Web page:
Bad news is never new, but anyone overwhelmed by today's political scandals, wars, financial disasters, soaring unemployment and drunken feral children can take refuge in the 19th century - and its wars, financial disasters, political scandals, soaring unemployment and drunken feral children.
Over two million pages of 19th and early 20th century newspapers go online today, part of the vast British Library collection.
The 49 British national and regional titles cover events including the Battle of Waterloo in June 1815 - "Vague reports have been made of the numbers slain on both sides ... We should not quote them if our silence could prevent the spreading of disastrous intelligence", the Morning Chronicle reported. There was also the banks crisis of 1878, the first FA Cup final in 1872, and the triumph of the music hall star Vesta Tilley in a talent contest.
On 18 June 1859, the papers were reporting the political turmoil after the resignation of the Cabinet, as Palmerston struggled to put together a government in coalition with his former deadly rival Lord John Russell. As the Oxford Journal put it: "For the moment an event in our domestic politics eclipses in national interest the ever varying phases of the struggle in Italy." The Ipswich Journal reported passionate speeches in the House of Commons: "Their policy tended to ruin the people of England, and when they were turned out of office men slept more quietly in their beds. (Cries of "Oh! Oh!")"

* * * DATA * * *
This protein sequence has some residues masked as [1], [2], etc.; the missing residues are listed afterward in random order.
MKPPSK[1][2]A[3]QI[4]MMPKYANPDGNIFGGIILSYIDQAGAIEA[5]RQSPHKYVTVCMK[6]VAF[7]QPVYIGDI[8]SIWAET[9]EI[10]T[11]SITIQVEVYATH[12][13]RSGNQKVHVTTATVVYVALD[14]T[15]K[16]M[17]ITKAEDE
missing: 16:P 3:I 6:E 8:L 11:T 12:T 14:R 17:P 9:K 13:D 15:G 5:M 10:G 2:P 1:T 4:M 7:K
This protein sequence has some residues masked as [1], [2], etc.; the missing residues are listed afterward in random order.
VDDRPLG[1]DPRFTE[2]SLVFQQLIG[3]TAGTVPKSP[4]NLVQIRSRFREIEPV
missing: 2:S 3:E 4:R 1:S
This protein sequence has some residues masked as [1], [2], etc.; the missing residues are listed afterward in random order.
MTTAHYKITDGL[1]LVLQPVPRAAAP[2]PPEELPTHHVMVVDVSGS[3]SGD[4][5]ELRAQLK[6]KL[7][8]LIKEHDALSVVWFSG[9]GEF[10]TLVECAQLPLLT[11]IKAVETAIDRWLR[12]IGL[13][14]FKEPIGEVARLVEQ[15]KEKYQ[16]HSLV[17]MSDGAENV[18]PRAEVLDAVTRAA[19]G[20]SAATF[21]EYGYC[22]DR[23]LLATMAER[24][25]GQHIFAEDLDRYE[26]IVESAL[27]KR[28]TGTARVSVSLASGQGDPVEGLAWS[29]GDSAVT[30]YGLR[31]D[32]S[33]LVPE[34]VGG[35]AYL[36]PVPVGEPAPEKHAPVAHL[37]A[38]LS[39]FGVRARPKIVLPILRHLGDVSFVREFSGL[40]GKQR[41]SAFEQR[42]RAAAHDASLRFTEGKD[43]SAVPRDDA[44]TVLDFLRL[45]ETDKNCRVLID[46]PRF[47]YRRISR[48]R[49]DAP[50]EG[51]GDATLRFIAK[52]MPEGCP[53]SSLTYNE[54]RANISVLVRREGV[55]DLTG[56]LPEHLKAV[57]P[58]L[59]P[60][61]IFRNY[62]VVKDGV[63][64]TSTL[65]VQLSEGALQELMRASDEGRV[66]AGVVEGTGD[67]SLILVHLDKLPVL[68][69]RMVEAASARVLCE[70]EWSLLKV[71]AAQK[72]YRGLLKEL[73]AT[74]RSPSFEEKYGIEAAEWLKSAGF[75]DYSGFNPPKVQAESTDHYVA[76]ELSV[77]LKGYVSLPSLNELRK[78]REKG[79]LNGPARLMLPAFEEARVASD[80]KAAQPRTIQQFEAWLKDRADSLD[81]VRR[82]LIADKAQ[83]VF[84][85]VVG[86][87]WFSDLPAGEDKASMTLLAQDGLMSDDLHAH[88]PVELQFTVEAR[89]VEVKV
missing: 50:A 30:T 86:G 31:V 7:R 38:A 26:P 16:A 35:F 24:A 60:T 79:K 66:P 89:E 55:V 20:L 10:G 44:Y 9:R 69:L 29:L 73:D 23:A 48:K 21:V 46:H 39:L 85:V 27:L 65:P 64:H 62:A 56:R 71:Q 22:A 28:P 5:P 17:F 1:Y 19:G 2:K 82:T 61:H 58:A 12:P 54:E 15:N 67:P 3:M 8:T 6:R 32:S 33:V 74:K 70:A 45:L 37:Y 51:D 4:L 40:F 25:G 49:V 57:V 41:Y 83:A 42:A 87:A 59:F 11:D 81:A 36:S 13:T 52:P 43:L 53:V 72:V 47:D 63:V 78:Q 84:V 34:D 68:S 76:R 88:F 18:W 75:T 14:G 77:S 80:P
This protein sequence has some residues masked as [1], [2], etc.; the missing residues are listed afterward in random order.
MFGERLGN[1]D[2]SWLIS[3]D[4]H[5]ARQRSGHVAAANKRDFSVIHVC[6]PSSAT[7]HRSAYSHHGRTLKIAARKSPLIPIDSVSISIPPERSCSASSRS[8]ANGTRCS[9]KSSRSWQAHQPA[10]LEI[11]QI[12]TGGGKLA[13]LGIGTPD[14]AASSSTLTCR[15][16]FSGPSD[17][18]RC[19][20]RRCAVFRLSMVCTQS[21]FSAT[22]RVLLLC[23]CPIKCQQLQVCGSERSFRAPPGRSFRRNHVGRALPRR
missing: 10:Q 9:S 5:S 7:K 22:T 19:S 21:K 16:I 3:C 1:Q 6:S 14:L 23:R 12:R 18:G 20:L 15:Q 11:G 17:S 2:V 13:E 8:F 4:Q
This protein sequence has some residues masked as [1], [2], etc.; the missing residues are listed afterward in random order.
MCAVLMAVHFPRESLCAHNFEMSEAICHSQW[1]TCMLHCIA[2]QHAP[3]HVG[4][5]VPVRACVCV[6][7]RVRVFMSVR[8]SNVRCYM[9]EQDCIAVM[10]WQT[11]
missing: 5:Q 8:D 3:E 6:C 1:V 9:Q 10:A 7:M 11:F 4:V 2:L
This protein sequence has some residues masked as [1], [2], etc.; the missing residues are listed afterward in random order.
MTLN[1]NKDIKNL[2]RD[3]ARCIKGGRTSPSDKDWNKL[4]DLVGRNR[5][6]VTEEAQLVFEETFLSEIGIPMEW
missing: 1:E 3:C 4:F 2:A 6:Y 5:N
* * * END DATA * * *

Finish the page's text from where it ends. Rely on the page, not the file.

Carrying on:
Half a century earlier the news was no better. On June 18 1809 the Examiner warned of the alarming advances of the Emperor Napoleon against the Austrians, while its correspondent in Bohemia reported the confident prediction of Archduke Charles: "The days of the 21st and 22nd of May will be eternally memorable in the history of the world."
The shocking spectacle of drunken working men, women and even children was a recurring concern, but there was rare good news in 1840, when a correspondent to the Leeds Mercury reported the success of Father Mathew's temperance crusade in Dublin: "We still have abundance of poor, but our streets are not filled with the haggard and bloated faces they once were."
The site - http://newspapers.bl.uk/blcs - holds journals including the True Crime of its day, the Illustrated Police News which covered the Jack the Ripper murders. The British Library worked in partnership with the Joint Information Systems Committee and Gale, part of Cengage Learning, to create the service. Searches are free, but users can pay to download information.
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